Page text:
A thing of the past…..right? Well, not quite.

Yesterday a friend of mine attended a seminar for organizational leaders (primarily Finance and HR) and was the lucky winner of a door prize/raffle called “The Executive Bag.” As she described it (see picture above)…”turns out the event sponsor thinks executives are 2XL males who like to golf.” (oh…and “The Executive Bag” contained two (2!) wine bottle openers with no wine………….#SuperSad).

Now I know it’s often a thankless task being the person responsible for ordering booth swag or assembling raffle prizes for a corporate or community shindig. Many a work relationship has blown up when one event organizer screamed at another in a planning session “Well if you’re so smart Betsy then you tell me exactly how many L vs. XL t-shirts we should order!”  

But this? How tone-deaf to think that a prize like this would go over at a leadership seminar with just as many females as males in attendance. Is it that only the men are truly ‘executives?’ Did the vendor/sponsor also have a designated “Lady Executive Bag” that held nail polish, a box of tampons, and a hair dryer?

One of the last bastions where this stereotyping exists is HR conference land. I’ve also witnessed it at payroll, education and healthcare conferences; three additional professions that tend to skew female.  Sadly the time-worn cliché of “Give Away a Coach Bag to Get the HR Gals to Visit Your Booth” is a cliché for a reason; over the years I’ve witnessed hordes of female conference attendees in orgasmic frenzy as they dropped their business cards in fish bowls.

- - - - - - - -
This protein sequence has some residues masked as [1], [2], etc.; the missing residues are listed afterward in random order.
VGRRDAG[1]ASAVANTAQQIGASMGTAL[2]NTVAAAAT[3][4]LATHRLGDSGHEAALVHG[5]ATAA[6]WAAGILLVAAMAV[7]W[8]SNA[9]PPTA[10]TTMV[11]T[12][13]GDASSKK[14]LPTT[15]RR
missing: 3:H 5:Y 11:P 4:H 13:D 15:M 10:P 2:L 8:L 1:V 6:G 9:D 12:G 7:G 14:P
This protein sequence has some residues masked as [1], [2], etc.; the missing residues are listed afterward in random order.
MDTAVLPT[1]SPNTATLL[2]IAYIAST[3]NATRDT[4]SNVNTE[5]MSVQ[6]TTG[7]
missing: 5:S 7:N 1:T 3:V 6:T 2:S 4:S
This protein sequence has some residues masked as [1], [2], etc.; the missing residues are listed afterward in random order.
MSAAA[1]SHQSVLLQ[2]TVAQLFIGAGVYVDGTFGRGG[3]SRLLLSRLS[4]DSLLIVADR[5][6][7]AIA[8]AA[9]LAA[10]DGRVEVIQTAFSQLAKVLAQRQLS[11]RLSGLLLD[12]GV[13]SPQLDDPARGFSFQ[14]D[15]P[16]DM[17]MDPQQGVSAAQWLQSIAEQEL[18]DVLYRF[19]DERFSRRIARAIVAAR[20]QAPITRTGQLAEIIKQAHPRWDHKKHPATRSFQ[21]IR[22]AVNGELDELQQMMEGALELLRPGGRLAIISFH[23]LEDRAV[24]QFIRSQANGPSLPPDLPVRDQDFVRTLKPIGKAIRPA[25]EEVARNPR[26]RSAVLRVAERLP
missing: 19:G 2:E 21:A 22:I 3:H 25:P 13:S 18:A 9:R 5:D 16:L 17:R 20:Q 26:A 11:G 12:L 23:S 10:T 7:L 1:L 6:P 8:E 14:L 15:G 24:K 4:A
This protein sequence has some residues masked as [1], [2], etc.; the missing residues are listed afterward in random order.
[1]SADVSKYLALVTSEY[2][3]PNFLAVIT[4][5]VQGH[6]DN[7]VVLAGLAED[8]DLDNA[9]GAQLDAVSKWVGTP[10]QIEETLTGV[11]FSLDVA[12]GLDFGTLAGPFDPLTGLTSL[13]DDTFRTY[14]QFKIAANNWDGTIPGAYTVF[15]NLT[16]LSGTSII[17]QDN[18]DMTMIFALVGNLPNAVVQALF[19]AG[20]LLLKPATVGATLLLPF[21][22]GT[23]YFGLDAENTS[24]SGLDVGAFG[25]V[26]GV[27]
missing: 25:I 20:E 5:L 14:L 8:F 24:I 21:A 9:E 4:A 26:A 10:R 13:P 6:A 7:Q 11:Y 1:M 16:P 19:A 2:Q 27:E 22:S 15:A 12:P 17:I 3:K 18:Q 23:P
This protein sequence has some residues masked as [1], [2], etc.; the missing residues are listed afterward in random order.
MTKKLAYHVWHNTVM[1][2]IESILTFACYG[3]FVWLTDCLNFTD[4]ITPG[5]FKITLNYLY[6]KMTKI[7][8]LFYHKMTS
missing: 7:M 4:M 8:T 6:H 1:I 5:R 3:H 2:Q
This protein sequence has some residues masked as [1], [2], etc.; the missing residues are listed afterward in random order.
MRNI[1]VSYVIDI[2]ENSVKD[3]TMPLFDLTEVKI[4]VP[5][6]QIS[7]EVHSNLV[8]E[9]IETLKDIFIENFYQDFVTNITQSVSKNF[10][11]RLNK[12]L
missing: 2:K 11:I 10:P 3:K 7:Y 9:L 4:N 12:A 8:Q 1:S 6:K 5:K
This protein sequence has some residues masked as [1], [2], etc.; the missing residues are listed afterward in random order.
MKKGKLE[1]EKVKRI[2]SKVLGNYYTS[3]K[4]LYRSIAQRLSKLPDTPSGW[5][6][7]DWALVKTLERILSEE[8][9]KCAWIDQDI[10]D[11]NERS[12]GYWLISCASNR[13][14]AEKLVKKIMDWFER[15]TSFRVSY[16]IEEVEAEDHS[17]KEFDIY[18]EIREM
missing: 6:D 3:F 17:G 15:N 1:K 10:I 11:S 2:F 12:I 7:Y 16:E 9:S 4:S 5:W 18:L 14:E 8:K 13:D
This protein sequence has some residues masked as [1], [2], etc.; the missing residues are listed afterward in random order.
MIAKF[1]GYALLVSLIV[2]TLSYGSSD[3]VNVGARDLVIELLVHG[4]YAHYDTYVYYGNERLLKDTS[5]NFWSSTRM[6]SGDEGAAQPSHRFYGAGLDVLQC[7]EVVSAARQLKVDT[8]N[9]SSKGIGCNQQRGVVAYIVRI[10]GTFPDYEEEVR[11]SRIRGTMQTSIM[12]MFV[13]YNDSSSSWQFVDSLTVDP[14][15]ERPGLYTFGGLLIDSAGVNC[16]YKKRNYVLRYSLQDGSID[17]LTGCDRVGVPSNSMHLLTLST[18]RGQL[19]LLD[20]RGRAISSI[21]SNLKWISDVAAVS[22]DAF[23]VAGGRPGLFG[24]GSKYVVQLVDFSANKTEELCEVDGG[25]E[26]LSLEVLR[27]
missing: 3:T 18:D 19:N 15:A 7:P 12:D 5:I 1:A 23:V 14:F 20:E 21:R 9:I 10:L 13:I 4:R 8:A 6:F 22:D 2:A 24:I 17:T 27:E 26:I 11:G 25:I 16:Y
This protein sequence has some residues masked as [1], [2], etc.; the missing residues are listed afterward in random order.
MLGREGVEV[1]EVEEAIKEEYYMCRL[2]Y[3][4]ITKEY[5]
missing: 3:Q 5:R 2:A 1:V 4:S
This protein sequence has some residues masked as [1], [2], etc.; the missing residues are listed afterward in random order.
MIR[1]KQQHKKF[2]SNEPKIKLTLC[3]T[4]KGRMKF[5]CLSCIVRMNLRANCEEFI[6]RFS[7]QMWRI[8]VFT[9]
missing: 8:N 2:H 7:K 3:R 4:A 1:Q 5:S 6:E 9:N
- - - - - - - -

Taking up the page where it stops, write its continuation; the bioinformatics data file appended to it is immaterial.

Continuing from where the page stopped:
I’ll admit I’m not, personally, a gatherer of swag; I keep things pretty minimalist at home and certainly don’t need to cart home loads of crap from a conference that will only clutter up my desk or closet or bookshelves. I’m not an idiot though so if someone wants to give me a new iPhone or some other fancy gizmo at a conference I’m all about taking home the booty.

But if you try to get my business by playing up dated gender stereotypes…keep the bag.

I don’t want it.

 

 

The Precariousness of a #WorkHuman Journey